Setback for bridge builders in Mauthausen: “Start of construction still a long way off!”

Setback for bridge builders in Mauthausen: “Start of construction still a long way off!”
Setback for bridge builders in Mauthausen: “Start of construction still a long way off!”

Preparations for the start of construction are on hold until the objections have been resolved.

The fact that the construction of the new Danube bridge near Mauthausen, which had been communicated until recently, could begin this year had become increasingly unlikely in recent months. Now this goal has actually been dropped. As the state governors Thomas Stelzer and Johanna Mikl-Leitner (both ÖVP) and the state transport ministers Günther Steinkellner (Upper Austria) and Udo Landbauer (Lower Austria) – both FPÖ – announced in a press release on Wednesday evening, the start of construction has been significantly delayed. It has even become “a long way off”.

  • also read: Green light from St. Pölten for Mauthausen Danube Bridge

The reason is a decision by the Federal Administrative Court (BVwG). The court examined several complaints from landowners and citizens’ initiatives from both federal states. In doing so, it overturned a section of the EIA decision, which was completed in February this year, that was crucial for the further timetable: This decision stipulated that judicial treatment of the objections should not have a suspensive effect on the further preparations for the start of construction, which is still planned for this year.

60 year old existing bridge

Due to the poor condition of the existing bridge – it was built in the 1960s – it would have been extremely important, according to the bridge planners, to push ahead with the construction preparations in parallel with the proceedings. With the decision of the BVwG, these preparatory works are now on hold, regretted Governor Thomas Stelzer: “Today’s news is bad for the business location and ultimately comes at the expense of the population.”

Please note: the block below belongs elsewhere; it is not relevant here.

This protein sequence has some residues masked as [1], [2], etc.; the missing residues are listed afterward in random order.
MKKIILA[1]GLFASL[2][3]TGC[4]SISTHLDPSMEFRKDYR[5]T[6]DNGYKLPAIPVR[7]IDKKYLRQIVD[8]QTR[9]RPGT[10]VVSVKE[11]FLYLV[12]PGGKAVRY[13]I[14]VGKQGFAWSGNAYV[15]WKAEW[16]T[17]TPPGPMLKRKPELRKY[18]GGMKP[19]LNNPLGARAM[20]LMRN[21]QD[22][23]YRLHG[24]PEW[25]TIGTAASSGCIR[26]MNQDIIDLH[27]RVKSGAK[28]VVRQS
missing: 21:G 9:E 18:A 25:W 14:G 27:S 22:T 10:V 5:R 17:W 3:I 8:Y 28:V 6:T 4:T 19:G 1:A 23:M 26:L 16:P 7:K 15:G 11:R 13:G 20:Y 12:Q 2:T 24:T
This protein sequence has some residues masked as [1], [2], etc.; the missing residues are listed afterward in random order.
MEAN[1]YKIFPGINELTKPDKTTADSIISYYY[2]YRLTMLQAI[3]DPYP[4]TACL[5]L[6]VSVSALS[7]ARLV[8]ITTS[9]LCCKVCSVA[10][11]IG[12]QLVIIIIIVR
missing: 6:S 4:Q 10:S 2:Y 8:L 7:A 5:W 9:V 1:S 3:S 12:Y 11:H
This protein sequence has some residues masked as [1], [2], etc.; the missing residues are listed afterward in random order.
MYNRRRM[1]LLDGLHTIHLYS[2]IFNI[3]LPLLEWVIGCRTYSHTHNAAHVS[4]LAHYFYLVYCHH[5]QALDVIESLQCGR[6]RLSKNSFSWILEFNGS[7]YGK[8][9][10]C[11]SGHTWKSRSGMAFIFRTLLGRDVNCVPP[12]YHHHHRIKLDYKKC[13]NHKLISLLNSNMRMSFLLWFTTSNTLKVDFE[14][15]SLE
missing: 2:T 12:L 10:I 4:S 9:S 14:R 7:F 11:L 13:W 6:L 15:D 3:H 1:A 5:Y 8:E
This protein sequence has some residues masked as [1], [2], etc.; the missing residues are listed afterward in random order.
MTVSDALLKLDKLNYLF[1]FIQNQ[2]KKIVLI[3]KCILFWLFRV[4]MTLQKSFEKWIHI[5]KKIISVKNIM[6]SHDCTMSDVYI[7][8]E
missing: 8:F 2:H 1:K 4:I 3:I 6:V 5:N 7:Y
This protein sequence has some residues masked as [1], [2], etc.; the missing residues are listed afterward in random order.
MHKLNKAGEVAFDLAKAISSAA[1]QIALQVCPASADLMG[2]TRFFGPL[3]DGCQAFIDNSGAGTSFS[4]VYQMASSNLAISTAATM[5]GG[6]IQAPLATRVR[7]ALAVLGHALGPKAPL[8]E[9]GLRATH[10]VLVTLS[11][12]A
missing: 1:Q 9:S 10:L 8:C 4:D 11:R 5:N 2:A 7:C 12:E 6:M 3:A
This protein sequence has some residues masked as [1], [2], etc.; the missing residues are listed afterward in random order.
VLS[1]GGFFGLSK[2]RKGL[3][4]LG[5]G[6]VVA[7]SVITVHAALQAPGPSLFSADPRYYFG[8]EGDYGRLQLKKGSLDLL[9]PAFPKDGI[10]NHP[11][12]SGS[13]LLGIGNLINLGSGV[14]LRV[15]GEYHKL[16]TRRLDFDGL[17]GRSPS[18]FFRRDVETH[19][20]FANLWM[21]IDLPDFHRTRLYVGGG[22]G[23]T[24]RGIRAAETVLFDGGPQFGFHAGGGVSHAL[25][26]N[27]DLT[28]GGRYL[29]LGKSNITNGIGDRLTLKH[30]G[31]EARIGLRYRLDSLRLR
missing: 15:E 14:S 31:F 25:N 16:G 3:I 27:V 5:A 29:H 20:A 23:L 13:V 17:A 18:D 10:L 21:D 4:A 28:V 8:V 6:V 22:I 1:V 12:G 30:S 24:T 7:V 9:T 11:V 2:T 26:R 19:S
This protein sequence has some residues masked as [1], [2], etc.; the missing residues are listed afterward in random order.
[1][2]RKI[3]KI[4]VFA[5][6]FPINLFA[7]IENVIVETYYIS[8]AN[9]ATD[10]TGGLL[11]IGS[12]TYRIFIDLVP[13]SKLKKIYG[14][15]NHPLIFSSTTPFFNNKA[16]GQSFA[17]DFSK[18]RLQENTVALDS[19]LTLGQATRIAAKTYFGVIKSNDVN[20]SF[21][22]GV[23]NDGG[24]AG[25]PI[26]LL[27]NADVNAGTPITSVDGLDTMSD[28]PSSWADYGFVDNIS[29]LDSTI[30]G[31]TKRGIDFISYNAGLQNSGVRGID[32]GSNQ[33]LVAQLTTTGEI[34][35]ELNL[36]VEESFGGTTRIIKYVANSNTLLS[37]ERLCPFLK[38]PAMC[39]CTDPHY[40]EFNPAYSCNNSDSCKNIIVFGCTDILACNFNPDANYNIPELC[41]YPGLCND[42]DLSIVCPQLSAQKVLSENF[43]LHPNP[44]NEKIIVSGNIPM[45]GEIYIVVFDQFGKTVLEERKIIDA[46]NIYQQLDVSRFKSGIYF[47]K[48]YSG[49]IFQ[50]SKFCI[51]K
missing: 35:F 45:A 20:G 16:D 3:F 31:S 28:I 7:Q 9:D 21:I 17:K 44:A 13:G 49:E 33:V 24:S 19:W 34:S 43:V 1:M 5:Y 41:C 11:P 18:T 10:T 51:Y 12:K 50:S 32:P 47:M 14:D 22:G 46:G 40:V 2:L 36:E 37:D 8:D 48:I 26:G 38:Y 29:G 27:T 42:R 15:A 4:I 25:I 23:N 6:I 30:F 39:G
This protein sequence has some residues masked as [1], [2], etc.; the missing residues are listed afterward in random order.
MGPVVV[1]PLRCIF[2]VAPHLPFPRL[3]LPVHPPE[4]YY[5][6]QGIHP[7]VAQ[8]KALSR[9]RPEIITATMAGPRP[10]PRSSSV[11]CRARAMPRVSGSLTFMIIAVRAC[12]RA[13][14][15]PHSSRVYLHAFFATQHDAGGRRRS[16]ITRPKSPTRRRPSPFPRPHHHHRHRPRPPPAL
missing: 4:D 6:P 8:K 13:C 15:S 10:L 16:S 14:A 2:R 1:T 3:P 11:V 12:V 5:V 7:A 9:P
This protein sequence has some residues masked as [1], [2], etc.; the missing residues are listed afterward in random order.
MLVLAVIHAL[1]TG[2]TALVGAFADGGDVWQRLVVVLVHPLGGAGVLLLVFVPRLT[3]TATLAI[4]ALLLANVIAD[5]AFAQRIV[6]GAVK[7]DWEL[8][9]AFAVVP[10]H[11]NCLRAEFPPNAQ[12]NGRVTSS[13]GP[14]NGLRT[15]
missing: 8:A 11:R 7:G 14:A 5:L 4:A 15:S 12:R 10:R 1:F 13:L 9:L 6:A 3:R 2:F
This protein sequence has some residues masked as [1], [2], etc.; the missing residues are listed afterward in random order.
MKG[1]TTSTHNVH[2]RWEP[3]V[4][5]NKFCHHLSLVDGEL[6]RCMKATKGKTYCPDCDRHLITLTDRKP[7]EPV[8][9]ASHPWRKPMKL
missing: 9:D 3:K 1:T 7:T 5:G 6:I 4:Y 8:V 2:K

All necessary renovation and safety measures are currently being continued on the existing bridge in order to avoid a long-term total closure of the aging bridge. For example, a speed limit of 30 km/h has been in effect since March 2023 to protect the supporting structure. The inspection interval has also been significantly shortened in order to be able to monitor the condition of the bridge regularly and comprehensively.

All these efforts are looming over the sword of Damocles, the expiration of the permit for using the old bridge. This expires at the end of 2026. A total closure from 2027 without the new bridge being opened to traffic is therefore becoming more likely with the current BVwG ruling. “The realization that the daily additional burden of 350,000 to 400,000 kilometers of diversion in the region during the closure was not classified as serious by the Federal Administrative Court weighs heavily today,” said Günther Steinkellner, State Councilor for Infrastructure.

In fact, a total closure lasting several months or even permanently without a replacement would be the greatest possible embarrassment for the state governments in St. Pölten and Linz, which have failed over the past 20 years to work out a bridge solution that would be accepted by everyone in the region.

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